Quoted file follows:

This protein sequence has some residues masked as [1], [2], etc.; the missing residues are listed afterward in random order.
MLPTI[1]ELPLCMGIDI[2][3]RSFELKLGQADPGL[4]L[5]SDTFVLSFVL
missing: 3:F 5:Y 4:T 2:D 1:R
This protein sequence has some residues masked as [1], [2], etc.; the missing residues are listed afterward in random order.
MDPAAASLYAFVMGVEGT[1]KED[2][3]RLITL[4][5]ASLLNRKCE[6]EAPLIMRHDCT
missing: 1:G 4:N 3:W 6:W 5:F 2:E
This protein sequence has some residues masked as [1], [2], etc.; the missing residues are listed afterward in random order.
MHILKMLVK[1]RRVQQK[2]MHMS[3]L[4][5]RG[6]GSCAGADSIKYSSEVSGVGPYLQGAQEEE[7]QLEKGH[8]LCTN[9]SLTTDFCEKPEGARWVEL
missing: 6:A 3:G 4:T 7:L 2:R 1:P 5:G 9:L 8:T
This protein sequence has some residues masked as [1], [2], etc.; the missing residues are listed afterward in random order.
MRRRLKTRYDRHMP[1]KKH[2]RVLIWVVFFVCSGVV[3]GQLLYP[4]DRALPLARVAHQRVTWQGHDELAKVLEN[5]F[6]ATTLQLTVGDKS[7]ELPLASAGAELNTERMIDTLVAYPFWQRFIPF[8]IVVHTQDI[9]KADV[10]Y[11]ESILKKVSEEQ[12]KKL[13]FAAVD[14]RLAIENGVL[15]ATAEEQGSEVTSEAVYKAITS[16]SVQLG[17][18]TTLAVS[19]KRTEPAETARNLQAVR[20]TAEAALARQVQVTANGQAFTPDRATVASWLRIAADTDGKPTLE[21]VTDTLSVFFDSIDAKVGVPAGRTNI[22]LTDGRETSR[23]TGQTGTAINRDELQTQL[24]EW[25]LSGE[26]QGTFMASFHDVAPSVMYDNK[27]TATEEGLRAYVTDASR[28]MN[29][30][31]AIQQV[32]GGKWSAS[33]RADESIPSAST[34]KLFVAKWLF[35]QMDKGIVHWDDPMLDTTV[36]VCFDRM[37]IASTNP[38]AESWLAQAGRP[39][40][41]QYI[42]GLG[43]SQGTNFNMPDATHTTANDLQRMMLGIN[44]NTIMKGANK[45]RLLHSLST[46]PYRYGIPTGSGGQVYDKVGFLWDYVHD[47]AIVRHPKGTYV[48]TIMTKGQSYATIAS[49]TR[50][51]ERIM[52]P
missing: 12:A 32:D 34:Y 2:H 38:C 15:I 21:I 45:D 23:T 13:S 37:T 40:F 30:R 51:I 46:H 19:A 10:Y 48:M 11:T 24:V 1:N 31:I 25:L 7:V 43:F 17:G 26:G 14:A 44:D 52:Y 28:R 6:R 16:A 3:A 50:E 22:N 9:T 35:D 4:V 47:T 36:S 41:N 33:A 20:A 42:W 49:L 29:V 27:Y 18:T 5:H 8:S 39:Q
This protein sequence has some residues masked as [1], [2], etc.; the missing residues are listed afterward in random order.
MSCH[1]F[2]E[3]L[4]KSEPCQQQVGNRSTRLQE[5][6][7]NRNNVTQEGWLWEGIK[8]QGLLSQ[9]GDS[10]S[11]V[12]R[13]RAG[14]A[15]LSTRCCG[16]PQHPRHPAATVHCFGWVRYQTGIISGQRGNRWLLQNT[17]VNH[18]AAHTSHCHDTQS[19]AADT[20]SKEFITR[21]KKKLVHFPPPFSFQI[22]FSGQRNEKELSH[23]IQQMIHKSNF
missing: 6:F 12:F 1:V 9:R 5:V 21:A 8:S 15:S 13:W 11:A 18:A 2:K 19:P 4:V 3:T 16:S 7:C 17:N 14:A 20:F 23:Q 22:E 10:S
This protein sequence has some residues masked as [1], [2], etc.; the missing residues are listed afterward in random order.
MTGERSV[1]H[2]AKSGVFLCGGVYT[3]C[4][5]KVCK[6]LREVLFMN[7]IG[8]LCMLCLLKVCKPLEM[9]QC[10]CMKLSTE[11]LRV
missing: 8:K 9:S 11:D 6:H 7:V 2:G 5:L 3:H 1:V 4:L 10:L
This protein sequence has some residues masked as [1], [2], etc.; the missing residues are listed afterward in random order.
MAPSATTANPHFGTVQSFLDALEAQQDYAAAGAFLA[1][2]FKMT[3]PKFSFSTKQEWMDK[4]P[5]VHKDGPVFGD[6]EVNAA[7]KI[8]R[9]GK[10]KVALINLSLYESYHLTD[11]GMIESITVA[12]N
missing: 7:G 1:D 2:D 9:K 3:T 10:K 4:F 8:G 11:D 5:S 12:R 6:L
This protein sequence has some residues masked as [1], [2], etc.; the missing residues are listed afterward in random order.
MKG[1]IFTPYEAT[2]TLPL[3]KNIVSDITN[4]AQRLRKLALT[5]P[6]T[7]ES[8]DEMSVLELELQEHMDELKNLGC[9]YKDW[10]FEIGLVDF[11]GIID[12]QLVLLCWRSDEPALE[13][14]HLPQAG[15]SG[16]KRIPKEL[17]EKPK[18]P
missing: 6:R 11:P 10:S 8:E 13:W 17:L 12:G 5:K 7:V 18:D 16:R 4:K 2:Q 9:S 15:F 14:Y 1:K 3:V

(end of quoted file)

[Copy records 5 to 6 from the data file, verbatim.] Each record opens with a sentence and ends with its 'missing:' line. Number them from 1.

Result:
This protein sequence has some residues masked as [1], [2], etc.; the missing residues are listed afterward in random order.
MSCH[1]F[2]E[3]L[4]KSEPCQQQVGNRSTRLQE[5][6][7]NRNNVTQEGWLWEGIK[8]QGLLSQ[9]GDS[10]S[11]V[12]R[13]RAG[14]A[15]LSTRCCG[16]PQHPRHPAATVHCFGWVRYQTGIISGQRGNRWLLQNT[17]VNH[18]AAHTSHCHDTQS[19]AADT[20]SKEFITR[21]KKKLVHFPPPFSFQI[22]FSGQRNEKELSH[23]IQQMIHKSNF
missing: 6:F 12:F 1:V 9:R 5:V 21:A 8:S 15:S 13:W 11:A 18:A 2:K 19:P 4:V 3:T 16:S 7:C 17:N 14:A 20:F 23:Q 22:E 10:S
This protein sequence has some residues masked as [1], [2], etc.; the missing residues are listed afterward in random order.
MTGERSV[1]H[2]AKSGVFLCGGVYT[3]C[4][5]KVCK[6]LREVLFMN[7]IG[8]LCMLCLLKVCKPLEM[9]QC[10]CMKLSTE[11]LRV
missing: 8:K 9:S 11:D 6:H 7:V 2:G 5:L 3:H 1:V 4:L 10:L